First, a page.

Charles O. Locke’s 1957 novel, “The Hell Bent Kid,” centers around a teenager, Tot Lohman, who is forced to defend himself at a schoolhouse dance and winds up killing Shorty Boyd, the son of a violent, vengeful cattle baron. Lohman finds himself on the wrong side of the power barons, especially Shorty’s dad, and though he broke no laws, the law is no help. Lohman heads to New Mexico, searching for his father and safety, chased relentlessly by the Boyd family and the men they hired to track and kill him.
In many ways, “The Hell Bent Kid” is a traditional, seemingly predictable Western — lone hero trying to outrun and outfight men who want nothing but the bounty for killing him. If you’ve read enough Westerns, you expect the lone hero, against all odds, by virtue of character and being right, to win out in the end and, in this case, find his dad as well.
The ending will surprise you, as will the way the story is told, which is almost exclusively through a first-person narrative from Tot Lohman. Lohman’s narrative is stark, but insightful, and the book also has statements and letters from some of the other characters, which help to round out the story and offer varying perspectives.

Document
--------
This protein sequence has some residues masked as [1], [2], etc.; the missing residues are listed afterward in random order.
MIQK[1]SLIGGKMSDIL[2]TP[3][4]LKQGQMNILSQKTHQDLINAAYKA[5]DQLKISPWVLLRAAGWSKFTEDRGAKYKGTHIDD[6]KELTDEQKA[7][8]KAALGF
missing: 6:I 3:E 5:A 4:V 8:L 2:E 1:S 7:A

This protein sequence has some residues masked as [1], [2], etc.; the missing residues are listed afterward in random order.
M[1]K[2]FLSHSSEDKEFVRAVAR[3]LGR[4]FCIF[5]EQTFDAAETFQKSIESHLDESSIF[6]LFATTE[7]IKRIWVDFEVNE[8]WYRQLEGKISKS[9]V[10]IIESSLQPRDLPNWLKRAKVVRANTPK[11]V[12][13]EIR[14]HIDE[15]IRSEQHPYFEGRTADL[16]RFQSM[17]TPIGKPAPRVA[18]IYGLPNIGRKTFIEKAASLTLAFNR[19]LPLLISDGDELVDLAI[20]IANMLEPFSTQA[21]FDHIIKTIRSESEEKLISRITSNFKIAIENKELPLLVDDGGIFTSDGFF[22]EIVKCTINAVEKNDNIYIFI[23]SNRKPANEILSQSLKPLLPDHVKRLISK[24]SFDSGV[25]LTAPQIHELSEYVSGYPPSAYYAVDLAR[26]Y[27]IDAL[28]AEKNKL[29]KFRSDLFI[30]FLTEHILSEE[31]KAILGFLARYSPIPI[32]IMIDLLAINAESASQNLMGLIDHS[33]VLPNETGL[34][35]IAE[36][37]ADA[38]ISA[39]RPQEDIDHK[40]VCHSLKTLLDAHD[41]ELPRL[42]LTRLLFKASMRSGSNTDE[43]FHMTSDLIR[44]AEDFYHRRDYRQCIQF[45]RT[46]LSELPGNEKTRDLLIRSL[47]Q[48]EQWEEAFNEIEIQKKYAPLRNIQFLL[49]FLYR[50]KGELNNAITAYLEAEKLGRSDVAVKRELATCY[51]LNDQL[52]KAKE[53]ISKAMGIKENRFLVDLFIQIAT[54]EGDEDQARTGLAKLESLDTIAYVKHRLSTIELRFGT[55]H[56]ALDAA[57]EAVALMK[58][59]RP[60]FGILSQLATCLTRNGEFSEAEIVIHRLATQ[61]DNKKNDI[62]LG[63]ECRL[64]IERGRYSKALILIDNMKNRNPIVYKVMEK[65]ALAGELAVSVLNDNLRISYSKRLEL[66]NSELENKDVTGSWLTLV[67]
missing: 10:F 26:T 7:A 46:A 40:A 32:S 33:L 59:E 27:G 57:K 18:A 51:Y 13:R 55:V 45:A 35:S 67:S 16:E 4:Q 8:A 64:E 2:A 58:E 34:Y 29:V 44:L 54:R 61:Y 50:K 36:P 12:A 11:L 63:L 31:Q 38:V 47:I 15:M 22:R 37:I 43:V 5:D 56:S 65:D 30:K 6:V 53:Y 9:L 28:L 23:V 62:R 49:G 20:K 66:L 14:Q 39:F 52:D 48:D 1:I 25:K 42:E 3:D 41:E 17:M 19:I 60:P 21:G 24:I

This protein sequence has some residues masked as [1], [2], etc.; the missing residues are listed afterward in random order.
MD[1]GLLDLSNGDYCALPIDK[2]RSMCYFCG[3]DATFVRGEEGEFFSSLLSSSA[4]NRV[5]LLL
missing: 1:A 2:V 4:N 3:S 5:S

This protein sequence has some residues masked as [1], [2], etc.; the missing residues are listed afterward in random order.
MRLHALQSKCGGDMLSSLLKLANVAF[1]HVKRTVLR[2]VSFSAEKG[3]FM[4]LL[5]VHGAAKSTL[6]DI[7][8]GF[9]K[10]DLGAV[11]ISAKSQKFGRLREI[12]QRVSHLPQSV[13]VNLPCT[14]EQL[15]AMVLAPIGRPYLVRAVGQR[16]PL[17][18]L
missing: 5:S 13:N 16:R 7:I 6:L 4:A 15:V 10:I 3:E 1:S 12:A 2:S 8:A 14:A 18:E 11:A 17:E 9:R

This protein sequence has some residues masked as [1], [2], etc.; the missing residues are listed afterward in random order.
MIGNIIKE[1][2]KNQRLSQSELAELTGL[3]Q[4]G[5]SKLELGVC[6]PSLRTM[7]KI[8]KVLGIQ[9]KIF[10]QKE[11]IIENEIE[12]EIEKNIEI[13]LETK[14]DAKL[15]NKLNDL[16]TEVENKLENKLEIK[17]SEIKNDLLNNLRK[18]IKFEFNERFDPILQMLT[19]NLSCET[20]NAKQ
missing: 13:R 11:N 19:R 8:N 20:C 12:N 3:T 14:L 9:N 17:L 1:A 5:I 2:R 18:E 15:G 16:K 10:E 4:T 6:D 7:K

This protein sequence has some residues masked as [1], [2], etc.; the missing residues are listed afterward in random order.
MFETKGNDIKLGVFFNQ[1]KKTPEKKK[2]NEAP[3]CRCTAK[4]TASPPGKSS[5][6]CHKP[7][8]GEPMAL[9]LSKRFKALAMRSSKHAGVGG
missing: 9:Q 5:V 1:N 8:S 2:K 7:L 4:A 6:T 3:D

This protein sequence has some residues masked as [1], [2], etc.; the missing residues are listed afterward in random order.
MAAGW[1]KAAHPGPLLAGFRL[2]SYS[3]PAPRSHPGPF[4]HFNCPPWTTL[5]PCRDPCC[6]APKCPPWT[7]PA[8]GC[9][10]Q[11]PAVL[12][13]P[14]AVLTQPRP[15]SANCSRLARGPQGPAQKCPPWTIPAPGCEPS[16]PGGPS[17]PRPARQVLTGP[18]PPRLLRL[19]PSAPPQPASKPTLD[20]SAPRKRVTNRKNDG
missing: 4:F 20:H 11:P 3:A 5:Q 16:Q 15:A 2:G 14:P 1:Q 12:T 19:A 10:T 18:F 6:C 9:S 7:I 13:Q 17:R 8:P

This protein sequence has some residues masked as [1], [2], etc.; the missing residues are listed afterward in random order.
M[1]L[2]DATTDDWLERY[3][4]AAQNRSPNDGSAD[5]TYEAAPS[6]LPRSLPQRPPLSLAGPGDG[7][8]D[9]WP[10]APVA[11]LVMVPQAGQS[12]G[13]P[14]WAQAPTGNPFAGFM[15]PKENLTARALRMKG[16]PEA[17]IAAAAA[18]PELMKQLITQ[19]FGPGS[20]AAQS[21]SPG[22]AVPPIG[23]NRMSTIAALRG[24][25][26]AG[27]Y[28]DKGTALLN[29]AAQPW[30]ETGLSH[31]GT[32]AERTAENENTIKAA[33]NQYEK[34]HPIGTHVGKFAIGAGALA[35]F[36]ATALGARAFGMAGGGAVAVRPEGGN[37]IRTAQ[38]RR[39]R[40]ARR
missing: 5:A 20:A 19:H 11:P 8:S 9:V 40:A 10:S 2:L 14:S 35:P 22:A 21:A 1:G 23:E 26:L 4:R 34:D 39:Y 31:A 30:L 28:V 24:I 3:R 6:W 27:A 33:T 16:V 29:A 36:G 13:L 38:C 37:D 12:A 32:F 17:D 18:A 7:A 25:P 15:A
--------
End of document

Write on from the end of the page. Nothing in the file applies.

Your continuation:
I think one of the reasons “The Hell Bent Kid” (some of the covers have it as “The Hell-Bent Kid,” with the hyphen, and I’m not 100 percent certain which is correct) is often seen on top Western book lists is because it is so different than many Westerns. Not just the ending, but the way the story is told. Outside of statements and letters from other characters, the book is almost completely told as a first-person narrative from Lohman’s point of view. It allows Locke to truly explore the character and what he thinks and feels as he faces so many life-threatening and character-challenging scenarios.
I am reminded of “True Grit,” Charles Portis’ classic book, and how different it was from most Westerns, though in Portis’ case, it was the language he used in the dialogue, rather than the lack of dialogue, that stood out.